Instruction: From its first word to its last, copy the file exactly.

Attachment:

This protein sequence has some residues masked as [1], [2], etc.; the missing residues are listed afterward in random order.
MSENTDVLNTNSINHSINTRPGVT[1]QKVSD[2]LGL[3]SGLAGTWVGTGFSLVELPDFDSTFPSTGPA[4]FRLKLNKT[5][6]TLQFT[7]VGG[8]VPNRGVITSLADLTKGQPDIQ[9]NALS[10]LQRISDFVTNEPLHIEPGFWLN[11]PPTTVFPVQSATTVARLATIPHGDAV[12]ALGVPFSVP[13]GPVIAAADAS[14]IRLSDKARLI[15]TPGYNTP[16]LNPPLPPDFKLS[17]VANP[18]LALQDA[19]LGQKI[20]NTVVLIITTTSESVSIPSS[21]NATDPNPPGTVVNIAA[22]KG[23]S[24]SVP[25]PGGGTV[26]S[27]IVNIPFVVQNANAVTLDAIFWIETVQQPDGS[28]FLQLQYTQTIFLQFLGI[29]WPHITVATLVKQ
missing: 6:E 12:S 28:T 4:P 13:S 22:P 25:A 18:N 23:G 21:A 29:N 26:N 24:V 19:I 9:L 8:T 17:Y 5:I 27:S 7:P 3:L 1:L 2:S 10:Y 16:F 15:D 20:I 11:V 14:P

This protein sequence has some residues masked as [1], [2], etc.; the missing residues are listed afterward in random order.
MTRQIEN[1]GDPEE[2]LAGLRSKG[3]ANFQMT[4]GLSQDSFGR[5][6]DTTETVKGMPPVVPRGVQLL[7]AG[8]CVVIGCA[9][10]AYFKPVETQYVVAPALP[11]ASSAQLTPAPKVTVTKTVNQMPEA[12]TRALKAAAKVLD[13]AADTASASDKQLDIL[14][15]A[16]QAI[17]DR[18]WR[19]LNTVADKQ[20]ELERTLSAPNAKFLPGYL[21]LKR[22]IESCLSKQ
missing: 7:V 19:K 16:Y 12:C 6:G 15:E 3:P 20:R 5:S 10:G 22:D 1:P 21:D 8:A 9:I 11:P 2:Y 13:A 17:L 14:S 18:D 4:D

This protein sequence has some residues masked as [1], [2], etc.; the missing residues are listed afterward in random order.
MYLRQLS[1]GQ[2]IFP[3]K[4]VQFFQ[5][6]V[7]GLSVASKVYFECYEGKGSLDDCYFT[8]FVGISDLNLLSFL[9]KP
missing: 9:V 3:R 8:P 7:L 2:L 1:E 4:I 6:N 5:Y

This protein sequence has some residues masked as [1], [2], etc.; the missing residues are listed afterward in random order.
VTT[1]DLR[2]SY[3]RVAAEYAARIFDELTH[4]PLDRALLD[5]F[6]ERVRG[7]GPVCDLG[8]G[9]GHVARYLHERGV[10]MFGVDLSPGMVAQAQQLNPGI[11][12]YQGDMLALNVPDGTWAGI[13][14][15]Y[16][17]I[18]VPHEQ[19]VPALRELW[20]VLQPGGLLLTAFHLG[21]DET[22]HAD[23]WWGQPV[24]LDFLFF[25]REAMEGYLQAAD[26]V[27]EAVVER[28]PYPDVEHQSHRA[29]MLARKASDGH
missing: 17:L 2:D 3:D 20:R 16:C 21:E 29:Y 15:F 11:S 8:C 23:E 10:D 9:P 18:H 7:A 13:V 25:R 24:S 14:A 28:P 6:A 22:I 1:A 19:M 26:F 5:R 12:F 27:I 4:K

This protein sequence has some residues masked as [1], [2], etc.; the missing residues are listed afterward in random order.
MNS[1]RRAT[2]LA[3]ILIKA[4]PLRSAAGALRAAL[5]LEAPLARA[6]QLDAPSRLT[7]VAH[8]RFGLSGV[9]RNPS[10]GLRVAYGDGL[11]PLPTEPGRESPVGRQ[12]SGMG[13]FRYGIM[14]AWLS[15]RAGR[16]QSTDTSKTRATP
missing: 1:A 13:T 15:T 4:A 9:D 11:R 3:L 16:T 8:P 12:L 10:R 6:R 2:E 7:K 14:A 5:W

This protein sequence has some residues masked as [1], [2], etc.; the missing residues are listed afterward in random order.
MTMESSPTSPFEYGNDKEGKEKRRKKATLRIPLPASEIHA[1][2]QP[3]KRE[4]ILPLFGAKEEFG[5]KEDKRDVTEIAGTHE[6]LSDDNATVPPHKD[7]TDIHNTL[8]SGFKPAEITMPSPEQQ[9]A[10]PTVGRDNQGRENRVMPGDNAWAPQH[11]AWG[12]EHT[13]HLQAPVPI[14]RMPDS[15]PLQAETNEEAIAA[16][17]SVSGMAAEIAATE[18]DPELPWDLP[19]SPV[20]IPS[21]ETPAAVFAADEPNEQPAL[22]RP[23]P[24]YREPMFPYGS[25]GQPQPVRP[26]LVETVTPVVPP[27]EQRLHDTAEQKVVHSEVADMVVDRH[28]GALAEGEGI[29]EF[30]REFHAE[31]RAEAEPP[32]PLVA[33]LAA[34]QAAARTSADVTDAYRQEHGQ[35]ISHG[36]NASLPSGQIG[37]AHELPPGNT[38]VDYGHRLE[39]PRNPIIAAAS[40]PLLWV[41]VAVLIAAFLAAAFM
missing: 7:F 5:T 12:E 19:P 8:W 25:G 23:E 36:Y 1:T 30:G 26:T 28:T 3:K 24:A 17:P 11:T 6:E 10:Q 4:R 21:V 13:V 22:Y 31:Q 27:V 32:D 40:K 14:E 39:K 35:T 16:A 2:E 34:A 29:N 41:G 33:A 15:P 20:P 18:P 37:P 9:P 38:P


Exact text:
This protein sequence has some residues masked as [1], [2], etc.; the missing residues are listed afterward in random order.
MSENTDVLNTNSINHSINTRPGVT[1]QKVSD[2]LGL[3]SGLAGTWVGTGFSLVELPDFDSTFPSTGPA[4]FRLKLNKT[5][6]TLQFT[7]VGG[8]VPNRGVITSLADLTKGQPDIQ[9]NALS[10]LQRISDFVTNEPLHIEPGFWLN[11]PPTTVFPVQSATTVARLATIPHGDAV[12]ALGVPFSVP[13]GPVIAAADAS[14]IRLSDKARLI[15]TPGYNTP[16]LNPPLPPDFKLS[17]VANP[18]LALQDA[19]LGQKI[20]NTVVLIITTTSESVSIPSS[21]NATDPNPPGTVVNIAA[22]KG[23]S[24]SVP[25]PGGGTV[26]S[27]IVNIPFVVQNANAVTLDAIFWIETVQQPDGS[28]FLQLQYTQTIFLQFLGI[29]WPHITVATLVKQ
missing: 6:E 12:S 28:T 4:P 13:S 22:P 25:A 18:N 23:G 21:A 29:N 26:N 24:V 19:I 9:L 8:T 17:Y 5:I 27:S 7:P 3:L 1:L 2:S 10:Y 16:F 15:D 20:I 11:V 14:P

This protein sequence has some residues masked as [1], [2], etc.; the missing residues are listed afterward in random order.
MTRQIEN[1]GDPEE[2]LAGLRSKG[3]ANFQMT[4]GLSQDSFGR[5][6]DTTETVKGMPPVVPRGVQLL[7]AG[8]CVVIGCA[9][10]AYFKPVETQYVVAPALP[11]ASSAQLTPAPKVTVTKTVNQMPEA[12]TRALKAAAKVLD[13]AADTASASDKQLDIL[14][15]A[16]QAI[17]DR[18]WR[19]LNTVADKQ[20]ELERTLSAPNAKFLPGYL[21]LKR[22]IESCLSKQ
missing: 7:V 19:K 16:Y 12:C 6:G 15:E 3:P 20:R 5:S 10:G 22:D 1:P 21:D 8:A 9:I 11:P 2:Y 13:A 17:L 14:S 18:D 4:D

This protein sequence has some residues masked as [1], [2], etc.; the missing residues are listed afterward in random order.
MYLRQLS[1]GQ[2]IFP[3]K[4]VQFFQ[5][6]V[7]GLSVASKVYFECYEGKGSLDDCYFT[8]FVGISDLNLLSFL[9]KP
missing: 9:V 3:R 8:P 7:L 2:L 1:E 4:I 6:N 5:Y

This protein sequence has some residues masked as [1], [2], etc.; the missing residues are listed afterward in random order.
VTT[1]DLR[2]SY[3]RVAAEYAARIFDELTH[4]PLDRALLD[5]F[6]ERVRG[7]GPVCDLG[8]G[9]GHVARYLHERGV[10]MFGVDLSPGMVAQAQQLNPGI[11][12]YQGDMLALNVPDGTWAGI[13][14][15]Y[16][17]I[18]VPHEQ[19]VPALRELW[20]VLQPGGLLLTAFHLG[21]DET[22]HAD[23]WWGQPV[24]LDFLFF[25]REAMEGYLQAAD[26]V[27]EAVVER[28]PYPDVEHQSHRA[29]MLARKASDGH
missing: 17:L 2:D 3:D 20:R 16:C 21:E 29:Y 15:F 11:S 8:C 23:E 10:D 9:P 18:H 7:A 13:V 25:R 24:S 14:A 28:P 6:A 22:I 1:A 19:M 26:F 5:R 12:F 27:I 4:K

This protein sequence has some residues masked as [1], [2], etc.; the missing residues are listed afterward in random order.
MNS[1]RRAT[2]LA[3]ILIKA[4]PLRSAAGALRAAL[5]LEAPLARA[6]QLDAPSRLT[7]VAH[8]RFGLSGV[9]RNPS[10]GLRVAYGDGL[11]PLPTEPGRESPVGRQ[12]SGMG[13]FRYGIM[14]AWLS[15]RAGR[16]QSTDTSKTRATP
missing: 1:A 13:T 15:T 4:A 9:D 11:R 3:L 16:T 8:P 12:L 10:R 6:R 2:E 7:K 14:A 5:W

This protein sequence has some residues masked as [1], [2], etc.; the missing residues are listed afterward in random order.
MTMESSPTSPFEYGNDKEGKEKRRKKATLRIPLPASEIHA[1][2]QP[3]KRE[4]ILPLFGAKEEFG[5]KEDKRDVTEIAGTHE[6]LSDDNATVPPHKD[7]TDIHNTL[8]SGFKPAEITMPSPEQQ[9]A[10]PTVGRDNQGRENRVMPGDNAWAPQH[11]AWG[12]EHT[13]HLQAPVPI[14]RMPDS[15]PLQAETNEEAIAA[16][17]SVSGMAAEIAATE[18]DPELPWDLP[19]SPV[20]IPS[21]ETPAAVFAADEPNEQPAL[22]RP[23]P[24]YREPMFPYGS[25]GQPQPVRP[26]LVETVTPVVPP[27]EQRLHDTAEQKVVHSEVADMVVDRH[28]GALAEGEGI[29]EF[30]REFHAE[31]RAEAEPP[32]PLVA[33]LAA[34]QAAARTSADVTDAYRQEHGQ[35]ISHG[36]NASLPSGQIG[37]AHELPPGNT[38]VDYGHRLE[39]PRNPIIAAAS[40]PLLWV[41]VAVLIAAFLAAAFM
missing: 7:F 5:T 12:E 19:P 8:W 25:G 23:E 36:Y 1:T 30:G 26:T 28:T 3:K 24:A 17:P 11:T 6:E 10:Q 4:R 21:V 13:V 22:Y 31:Q 27:V 32:D 40:K 14:E 39:K 35:T 16:A 2:E 34:A 29:N 41:G 33:A 15:P 20:P 18:P 37:P 9:P 38:P